21 year-old Australian photographer Jordan Madge speaks about Red Herring, a recent body of work inspired by a 2009 crime story that took place in the Australian state of Victoria (we previously featured Jordan’s former series Backwoods – see it here).
It was announced just two weeks ago that the Red Herring photobook was selected as the winner of the 2015 Australian Photobook of the Year Award. Congratulations Jordan!
Hello Jordan, thank you for this interview. Your new series Red Herring is inspired by the vanishing of a girl in a small Australian town in 2009. What’s the story of her disappearance, exactly?
I used the story of this girl as an excuse to question fact and fiction within visual storytelling. In Red Herring, I tend to more or less skim the surface on the details and leave out facts such as her name, the location and the circumstances that have brought about her disappearance.
Why did you choose this particular story as the backbone of Red Herring? What impressed you about it?
I wouldn’t say the story impressed me, but it sparked something. I felt compelled to know more and visit the town the girl disappeared from. The location played a big role in my decision to use this story as the backbone for Red Herring. The fact that the case is still cold and, to this date, all questions revolving around it are still unanswered gave me the opportunity to pose my own questions.
Please talk a bit about the different kind of imagery you used in Red Herring and your approach to the work.
I am very curious about image appropriation and investigating its modes in visual storytelling. I tend to create my own work and put next to it various books and images I stumble upon on the web. I then try to recontextualize this extra content so that it can flow in a narrative that might have nothing to do with its original meaning. In regards to my own imagery, I wanted to blend various visual languages to try and create a new language of its own.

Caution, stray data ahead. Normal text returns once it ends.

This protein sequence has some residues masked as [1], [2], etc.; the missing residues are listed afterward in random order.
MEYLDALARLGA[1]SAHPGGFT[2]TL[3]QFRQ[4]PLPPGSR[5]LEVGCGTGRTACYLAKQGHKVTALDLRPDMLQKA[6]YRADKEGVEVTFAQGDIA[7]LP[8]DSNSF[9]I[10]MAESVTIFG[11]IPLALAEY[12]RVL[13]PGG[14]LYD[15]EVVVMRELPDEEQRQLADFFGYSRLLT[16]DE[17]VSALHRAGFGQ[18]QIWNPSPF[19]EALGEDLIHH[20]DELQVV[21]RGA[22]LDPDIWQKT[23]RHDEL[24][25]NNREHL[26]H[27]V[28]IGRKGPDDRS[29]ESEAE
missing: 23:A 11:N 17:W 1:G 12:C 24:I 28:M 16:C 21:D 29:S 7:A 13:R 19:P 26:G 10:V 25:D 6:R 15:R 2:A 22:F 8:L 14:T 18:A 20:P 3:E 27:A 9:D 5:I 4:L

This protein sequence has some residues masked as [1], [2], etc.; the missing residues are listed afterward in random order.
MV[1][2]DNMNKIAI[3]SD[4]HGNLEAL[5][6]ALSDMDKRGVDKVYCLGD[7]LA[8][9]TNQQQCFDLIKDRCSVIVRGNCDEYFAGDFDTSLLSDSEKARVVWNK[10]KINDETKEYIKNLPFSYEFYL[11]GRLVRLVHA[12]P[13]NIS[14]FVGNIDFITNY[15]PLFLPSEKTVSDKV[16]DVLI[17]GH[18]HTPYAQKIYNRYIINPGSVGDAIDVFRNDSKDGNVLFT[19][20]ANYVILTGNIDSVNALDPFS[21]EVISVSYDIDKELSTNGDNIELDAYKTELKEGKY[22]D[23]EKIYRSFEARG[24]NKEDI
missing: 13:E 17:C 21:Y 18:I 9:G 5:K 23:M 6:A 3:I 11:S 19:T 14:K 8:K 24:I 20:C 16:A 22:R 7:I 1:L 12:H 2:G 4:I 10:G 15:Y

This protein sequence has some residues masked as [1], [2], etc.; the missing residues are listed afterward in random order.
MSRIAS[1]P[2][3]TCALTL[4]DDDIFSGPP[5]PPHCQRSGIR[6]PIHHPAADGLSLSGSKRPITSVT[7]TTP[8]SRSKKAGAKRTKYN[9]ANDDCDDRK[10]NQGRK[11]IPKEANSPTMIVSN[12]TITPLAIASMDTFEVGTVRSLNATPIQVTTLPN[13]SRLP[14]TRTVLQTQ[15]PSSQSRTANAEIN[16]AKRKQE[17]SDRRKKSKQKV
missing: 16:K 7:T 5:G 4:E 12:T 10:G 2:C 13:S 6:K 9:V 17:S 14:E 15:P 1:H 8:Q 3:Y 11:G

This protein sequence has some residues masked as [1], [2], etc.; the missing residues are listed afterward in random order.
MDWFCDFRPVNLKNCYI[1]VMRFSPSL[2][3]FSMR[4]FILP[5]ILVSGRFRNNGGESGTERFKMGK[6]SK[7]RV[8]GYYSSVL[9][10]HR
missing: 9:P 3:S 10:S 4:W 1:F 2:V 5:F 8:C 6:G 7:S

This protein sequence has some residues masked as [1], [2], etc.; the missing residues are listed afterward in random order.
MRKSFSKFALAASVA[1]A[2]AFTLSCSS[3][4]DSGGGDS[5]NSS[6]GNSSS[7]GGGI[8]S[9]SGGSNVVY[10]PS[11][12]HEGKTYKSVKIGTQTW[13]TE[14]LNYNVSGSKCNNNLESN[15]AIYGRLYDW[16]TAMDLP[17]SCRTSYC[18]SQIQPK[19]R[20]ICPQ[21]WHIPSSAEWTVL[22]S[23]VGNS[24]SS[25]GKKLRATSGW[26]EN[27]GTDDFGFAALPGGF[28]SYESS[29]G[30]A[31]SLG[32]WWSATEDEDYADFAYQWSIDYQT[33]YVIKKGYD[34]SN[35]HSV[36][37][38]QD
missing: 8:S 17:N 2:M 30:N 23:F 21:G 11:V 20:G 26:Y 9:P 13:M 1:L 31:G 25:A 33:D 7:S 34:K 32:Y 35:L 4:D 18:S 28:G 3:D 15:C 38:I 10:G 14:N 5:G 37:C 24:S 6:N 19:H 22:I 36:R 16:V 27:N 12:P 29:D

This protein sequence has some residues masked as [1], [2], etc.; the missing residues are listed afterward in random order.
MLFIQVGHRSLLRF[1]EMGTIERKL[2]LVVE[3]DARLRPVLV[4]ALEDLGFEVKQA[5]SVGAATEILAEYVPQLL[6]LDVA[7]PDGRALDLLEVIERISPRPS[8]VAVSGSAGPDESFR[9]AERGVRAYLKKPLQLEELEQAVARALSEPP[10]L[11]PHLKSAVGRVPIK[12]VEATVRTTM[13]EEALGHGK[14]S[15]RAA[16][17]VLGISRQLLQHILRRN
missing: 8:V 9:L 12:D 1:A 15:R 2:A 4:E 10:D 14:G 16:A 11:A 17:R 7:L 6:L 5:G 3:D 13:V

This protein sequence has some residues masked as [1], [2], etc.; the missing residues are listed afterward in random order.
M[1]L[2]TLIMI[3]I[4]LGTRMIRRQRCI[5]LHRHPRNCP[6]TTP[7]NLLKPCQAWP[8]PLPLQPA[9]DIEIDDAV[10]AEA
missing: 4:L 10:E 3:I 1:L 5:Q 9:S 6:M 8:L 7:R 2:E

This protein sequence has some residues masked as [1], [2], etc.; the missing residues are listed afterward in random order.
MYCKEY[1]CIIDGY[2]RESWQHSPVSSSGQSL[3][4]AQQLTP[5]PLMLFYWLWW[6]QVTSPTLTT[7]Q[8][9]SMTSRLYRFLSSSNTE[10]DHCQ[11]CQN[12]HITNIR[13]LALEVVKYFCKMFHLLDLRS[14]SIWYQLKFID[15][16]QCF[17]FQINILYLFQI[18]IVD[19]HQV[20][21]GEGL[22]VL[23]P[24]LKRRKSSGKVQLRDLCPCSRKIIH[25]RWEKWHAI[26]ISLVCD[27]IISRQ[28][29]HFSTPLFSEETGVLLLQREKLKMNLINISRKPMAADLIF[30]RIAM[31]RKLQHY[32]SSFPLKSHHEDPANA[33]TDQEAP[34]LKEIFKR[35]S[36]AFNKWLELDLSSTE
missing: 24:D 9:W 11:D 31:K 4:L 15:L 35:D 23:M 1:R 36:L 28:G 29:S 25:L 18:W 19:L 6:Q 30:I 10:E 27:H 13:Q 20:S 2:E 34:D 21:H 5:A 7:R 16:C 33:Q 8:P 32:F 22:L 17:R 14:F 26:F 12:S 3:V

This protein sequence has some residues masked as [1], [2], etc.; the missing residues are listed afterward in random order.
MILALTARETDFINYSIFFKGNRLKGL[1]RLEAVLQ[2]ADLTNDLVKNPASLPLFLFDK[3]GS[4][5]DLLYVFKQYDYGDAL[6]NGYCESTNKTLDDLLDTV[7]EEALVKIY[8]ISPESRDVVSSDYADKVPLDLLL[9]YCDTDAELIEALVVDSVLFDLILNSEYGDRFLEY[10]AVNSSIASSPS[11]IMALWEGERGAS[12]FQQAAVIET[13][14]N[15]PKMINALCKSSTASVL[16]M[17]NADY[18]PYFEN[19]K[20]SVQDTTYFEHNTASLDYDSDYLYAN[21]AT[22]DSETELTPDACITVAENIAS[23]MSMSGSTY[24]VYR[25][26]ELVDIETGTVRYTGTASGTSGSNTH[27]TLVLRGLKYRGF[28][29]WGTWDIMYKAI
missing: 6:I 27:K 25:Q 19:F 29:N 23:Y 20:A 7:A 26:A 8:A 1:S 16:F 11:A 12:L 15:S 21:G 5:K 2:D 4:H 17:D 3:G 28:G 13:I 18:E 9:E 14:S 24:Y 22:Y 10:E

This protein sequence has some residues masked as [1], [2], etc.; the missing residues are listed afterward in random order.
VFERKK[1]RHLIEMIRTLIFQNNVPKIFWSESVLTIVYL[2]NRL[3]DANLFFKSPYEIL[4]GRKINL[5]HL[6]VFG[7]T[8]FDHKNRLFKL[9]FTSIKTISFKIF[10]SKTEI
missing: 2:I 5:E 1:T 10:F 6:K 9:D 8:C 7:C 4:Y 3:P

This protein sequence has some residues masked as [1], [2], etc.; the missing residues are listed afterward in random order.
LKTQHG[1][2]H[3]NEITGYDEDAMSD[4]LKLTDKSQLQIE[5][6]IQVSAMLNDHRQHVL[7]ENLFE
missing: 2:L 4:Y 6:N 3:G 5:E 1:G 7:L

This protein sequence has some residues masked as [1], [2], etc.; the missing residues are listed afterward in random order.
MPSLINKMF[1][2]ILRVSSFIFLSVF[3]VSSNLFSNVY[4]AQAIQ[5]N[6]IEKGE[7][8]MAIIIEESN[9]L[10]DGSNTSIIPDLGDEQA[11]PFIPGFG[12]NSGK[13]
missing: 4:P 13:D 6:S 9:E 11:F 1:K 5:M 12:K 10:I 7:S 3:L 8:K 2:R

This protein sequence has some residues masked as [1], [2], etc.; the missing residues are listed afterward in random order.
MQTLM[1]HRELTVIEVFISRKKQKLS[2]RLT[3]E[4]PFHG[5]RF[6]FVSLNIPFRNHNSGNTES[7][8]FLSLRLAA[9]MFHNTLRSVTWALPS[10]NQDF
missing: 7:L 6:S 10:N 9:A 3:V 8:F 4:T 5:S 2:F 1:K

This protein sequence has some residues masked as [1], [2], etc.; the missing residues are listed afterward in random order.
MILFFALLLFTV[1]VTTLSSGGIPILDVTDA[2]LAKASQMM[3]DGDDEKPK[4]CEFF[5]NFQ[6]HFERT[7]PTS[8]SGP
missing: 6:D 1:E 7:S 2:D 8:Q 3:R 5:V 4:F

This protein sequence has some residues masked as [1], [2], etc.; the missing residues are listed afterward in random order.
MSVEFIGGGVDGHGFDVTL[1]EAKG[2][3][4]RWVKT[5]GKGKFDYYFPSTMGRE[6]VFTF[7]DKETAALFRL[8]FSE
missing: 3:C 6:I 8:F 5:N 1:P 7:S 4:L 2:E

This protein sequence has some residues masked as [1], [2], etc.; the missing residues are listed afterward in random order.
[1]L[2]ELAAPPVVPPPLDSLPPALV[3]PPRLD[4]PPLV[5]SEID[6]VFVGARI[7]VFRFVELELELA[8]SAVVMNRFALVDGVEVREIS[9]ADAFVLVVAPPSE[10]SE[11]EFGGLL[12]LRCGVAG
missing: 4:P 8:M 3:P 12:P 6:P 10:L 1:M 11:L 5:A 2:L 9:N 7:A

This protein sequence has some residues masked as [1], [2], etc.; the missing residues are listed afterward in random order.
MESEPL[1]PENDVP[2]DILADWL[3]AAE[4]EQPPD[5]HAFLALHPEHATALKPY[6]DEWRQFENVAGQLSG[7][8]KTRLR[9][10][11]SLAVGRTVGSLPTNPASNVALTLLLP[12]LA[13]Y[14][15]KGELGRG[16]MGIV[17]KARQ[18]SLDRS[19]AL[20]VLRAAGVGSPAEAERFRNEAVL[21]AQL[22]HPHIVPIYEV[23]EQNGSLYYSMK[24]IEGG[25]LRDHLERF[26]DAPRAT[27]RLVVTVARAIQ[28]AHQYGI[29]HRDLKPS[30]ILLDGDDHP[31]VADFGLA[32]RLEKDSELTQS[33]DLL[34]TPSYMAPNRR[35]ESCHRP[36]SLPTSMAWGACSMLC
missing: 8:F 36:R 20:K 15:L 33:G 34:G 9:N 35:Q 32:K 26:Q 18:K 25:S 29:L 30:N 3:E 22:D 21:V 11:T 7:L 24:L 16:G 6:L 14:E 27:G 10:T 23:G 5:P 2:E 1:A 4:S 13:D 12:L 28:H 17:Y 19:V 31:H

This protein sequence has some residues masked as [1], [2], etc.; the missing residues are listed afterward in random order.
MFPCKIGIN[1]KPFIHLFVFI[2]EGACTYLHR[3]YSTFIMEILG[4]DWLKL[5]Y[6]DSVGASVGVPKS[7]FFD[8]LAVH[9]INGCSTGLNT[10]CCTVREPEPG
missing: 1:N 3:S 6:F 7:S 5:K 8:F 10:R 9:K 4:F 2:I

For your previous project Backwoods, you similarly used photography to suggest a narrative rather than documenting or staging it. Why are you so fond of this type of approach?
Making photographs that provoke thought from the viewers and arise their curiosity excites me much more than giving away a predetermined answer; but that’s not to say I don’t also make work that implies one specific direction.
Suddenly in the Red Herring book, after a quite long series of color photographs, a group of black&white, daunting images shot with a flash in the woods violently disrupts the sequence. What is happening at that point?
This chapter in the book is there to grip the viewer and disrupt the gentle tone of the former photographs. It serves another purpose of the project: to create a conversation about the underbelly and darker side of country life in Australia, and specifically the Victoria state.
Did you have any specific references or sources of inspiration in mind besides the girl’s story while working on Red Herring?
One of the largest sources of inspiration while making Red Herring was the landscape and its ability to confront you with a pine forest beside on section of road and on the other a stretch of a dry and barren landscape that struggles to hold life.
What have been the main influences on your photography?
The places I visit, the people I meet and all of the experiences that come combined with the two.
Who are some of your favorite contemporary photographers?
Katrin Koenning, Sohrab Hura, Jacob Sobul, Geert Goiris, Regine Petersen; the list goes on.
Choose your #threewordsforphotography.
Narrative. Fact. Fiction.